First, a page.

Goat's Rue

Goat's Rue, Herb

Galega officinale Also called Galega, French lilac.

Growing wild in southern Europw and partáof asia, goat's rue is a bushyáperennial that canáreach aáheight of 1-1.5m. If brusied , theáleavesáconsist of six to eight greenáleftets and blue , pink or white, butterfly- shapedáflowers appear all summer. When ripe , its long seedpod twistáand burst open to scatter theáseeds.

Parts used


The flowers are collected when they are in full bloom between July and September.

Once dried, they are used in infusions, powders and tinctures.


The alkaloid galegine and its derivatives, are found throughout the plant. Goat's rue also contains chromium, flavonoids and tannins, which effect the clotting of blood.

Medicinal uses

Goat's rue can be useful as a supplementary treatment for Type 2 (non-insulin dependent) diabetes as it is rich in chromium which helps to combat the body's inability to absorb glucose Also. animal studies in Scotland have shown that Its galegine can lower blood sugar levels. While the herb's helpful, it is important that a diabetic patient also adheres to any prescribed regular courses of medication.

In addition. the Scottish research noted the ability of galegine to reduce appetite suggesting its potential for use in weight control. Goats rue IS also recommended for digestive problems and is known to relieve chronic constipation. It is adiuretic, helping to prevent swelling resulting from fluid retention, and can increase perspiration as well. Galegine is also responsible forthe plant's antibacterial powers as shown by scientists in India in 2001. This, combined with the known anti-inflammatory effect of its flavonoids, may explain why goat's rue is sometimes used to treat fever.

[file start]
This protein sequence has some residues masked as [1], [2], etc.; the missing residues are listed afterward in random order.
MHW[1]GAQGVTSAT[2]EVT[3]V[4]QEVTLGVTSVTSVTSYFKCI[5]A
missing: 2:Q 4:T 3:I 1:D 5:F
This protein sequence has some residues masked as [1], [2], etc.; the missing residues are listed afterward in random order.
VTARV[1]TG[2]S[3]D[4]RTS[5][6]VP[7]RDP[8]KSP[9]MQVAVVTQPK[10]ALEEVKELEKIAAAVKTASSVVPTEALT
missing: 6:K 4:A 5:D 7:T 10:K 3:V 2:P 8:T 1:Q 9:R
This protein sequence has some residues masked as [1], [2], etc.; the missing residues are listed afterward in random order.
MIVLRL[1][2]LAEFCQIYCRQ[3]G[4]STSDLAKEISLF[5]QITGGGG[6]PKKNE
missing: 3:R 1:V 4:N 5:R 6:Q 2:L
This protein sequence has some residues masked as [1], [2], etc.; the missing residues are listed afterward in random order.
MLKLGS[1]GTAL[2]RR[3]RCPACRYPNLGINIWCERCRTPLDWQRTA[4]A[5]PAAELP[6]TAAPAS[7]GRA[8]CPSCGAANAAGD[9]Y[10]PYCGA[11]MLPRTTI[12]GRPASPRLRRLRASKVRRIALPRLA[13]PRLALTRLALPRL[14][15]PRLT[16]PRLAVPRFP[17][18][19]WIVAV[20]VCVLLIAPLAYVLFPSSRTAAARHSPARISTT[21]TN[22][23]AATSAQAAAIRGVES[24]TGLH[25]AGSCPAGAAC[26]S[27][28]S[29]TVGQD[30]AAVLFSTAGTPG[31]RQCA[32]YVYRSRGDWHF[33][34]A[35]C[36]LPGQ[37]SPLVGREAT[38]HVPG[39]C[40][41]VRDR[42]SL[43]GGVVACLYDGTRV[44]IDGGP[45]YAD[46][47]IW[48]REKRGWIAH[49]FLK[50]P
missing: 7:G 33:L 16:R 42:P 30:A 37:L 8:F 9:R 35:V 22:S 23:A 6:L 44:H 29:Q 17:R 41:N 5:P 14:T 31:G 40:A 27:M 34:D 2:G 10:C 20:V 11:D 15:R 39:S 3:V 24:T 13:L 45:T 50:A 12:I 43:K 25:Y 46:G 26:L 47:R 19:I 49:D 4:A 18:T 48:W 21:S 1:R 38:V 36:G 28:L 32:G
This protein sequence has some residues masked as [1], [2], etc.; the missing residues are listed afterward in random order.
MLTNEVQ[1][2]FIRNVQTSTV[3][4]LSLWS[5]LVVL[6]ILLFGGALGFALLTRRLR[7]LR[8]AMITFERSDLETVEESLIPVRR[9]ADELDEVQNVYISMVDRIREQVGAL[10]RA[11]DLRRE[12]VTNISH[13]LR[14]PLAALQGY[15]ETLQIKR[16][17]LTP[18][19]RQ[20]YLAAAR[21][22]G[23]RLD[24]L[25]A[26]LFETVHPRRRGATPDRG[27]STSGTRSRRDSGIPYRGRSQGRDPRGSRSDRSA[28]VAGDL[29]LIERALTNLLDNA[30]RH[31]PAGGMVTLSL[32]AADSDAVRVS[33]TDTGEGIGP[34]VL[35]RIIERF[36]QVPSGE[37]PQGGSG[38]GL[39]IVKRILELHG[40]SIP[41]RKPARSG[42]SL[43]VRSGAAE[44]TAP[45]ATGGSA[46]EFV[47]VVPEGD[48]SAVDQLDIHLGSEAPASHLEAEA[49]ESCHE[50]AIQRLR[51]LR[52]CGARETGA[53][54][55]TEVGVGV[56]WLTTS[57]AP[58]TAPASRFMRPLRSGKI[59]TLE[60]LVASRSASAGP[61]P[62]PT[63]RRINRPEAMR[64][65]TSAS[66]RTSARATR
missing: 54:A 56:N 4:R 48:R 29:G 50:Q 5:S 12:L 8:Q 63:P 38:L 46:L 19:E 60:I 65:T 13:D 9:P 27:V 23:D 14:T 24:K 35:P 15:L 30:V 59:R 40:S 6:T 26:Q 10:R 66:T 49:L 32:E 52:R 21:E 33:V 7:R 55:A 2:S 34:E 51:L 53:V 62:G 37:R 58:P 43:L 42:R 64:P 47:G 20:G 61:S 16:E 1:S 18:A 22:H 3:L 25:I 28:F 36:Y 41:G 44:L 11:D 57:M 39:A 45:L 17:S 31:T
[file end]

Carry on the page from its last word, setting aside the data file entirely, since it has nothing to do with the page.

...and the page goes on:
Preparations containing goat's rue should only be taken in consultation with a doctor or medical herbalist. As high doses are potentially toxic, it is very important to observe the exact dosages prescribed.


Goat's rue can be grown from seed, planted in autumn. It is suited to deep. moist, well-drainedásoil, and should be positioned ináthe sun or a lightly shaded spotá


As goat's rue canáreact adversely, especially to seek medical advice before usingáthe plant.á

Prescribedádoses of goat's rue must be closely adhered to since excessive consumption can lead to dangerous reductions in blood sugar.

Although goal's rue preparations are sometimes prescribed to increase breast milk production, it is best to av Ad them, until toxicity studies have been undertaken. Toxicity in Ihe milk of lactating sheep has been reported


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